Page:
Investors may not be able to directly cash in on Uber's success, but can instead look at companies it will be disrupting, said Leigh Drogen, founder and CEO of Estimize Research.
"These are long-term plays, obviously. Uber is not going to disrupt these companies overnight, but when you look four, five years out, something like playing it with leaps, I think this is a play you want to take a look at," Drogen told CNBC's "Street Signs."
Uber is valued at $18.2 billion, and although CEO Travis Kalanick will not reveal the company's revenue, he told the Wall Street Journal it is at least doubling every six months.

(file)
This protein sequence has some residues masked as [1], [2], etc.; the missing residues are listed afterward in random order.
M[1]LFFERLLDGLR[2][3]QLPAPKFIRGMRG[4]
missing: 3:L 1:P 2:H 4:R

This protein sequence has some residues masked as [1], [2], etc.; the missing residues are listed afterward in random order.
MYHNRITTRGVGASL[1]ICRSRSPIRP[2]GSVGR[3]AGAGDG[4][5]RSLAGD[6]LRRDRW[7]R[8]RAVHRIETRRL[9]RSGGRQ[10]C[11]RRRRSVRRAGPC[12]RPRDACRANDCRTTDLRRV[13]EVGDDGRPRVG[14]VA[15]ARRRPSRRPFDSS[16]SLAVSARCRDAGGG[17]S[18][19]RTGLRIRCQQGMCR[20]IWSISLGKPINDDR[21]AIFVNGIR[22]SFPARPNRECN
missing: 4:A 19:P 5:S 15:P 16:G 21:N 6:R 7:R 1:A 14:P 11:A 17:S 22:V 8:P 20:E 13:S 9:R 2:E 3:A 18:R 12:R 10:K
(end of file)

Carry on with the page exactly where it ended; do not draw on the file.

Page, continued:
Uber has also been the target of protesting taxi drivers and some states that are looking at the possibility of clamping down on the business. That publicity, however, appears to be helping the company's bottom line—it reported an 850 percent jump in sign-ups for the service two weeks ago.
Drogen said another possible way to profit off Uber's success is shorting Medallion Financial, which finances loans used to purchase taxi medallions. Uber bypasses the medallion system.
"It's obviously a very thin stock. You have to pay 7 percent to short it. So it's a tough play but it's definitely going to get disrupted," he said.
"As Uber disrupts more and more taxi companies in each city, you are going to have less people buying medallions and therefore the company is going to do worse."
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He noted that the short interest of TAXI shares has already risen 244 percent year-to-date, while the stock price has fallen 19 percent.
—By CNBC's Michelle Fox. CNBC's Jackie O'Sullivan contributed to this report.